Constable: ‘Ditch weed’ still part of marijuana’s new frontier in Illinois
In the summer of 1970, when marijuana was giving Pabst Blue Ribbon a run as the drug of choice among rural teenagers, I was a sixth-grader chopping it down.
The Chicago Tribune wrote about the law enforcement billboard a few miles from our family farm outside Goodland, Indiana, that warned, “If marijuana is your bag, don’t fill it in Newton County.”
Young people, or “hippies” as they often were called then, would drive from Chicago and the suburbs to fill garbage bags with what we called “ditch weed.” That Cannabis sativa L (the L is in honor of 18th-century Swedish botanist Carl Linnaeus) is a subspecies of the Cannabis sativa “pot” plant that young people smoked from their “bongs” and “joints” as a way to get high.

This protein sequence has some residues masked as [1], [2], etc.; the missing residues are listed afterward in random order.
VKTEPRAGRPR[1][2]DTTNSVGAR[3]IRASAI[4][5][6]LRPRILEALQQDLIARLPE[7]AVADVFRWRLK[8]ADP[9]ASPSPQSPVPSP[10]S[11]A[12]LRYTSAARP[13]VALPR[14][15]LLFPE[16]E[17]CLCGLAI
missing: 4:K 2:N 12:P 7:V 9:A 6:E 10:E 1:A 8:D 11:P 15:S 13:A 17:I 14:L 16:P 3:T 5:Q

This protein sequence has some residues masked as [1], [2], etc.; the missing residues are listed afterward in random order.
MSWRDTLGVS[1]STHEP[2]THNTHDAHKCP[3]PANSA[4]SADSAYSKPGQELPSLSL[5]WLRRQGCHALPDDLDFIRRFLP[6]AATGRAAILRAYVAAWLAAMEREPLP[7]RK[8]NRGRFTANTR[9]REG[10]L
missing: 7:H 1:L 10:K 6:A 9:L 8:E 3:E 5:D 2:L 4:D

I didn’t know anything about smoking the stuff, but I did know that ditch weed was sturdy enough to require several whacks with the scythe before it toppled. The plant could grow as tall as the basketball hoops on our farm and was tougher than the baling twine wrapped around hay harvested from the back 40.
That tough quality is why my grandfather, in a patriotic gesture, planted industrial hemp during World War II as part of the “Hemp for Victory” initiative to provide our troops with sturdy material for ropes and parachute cords.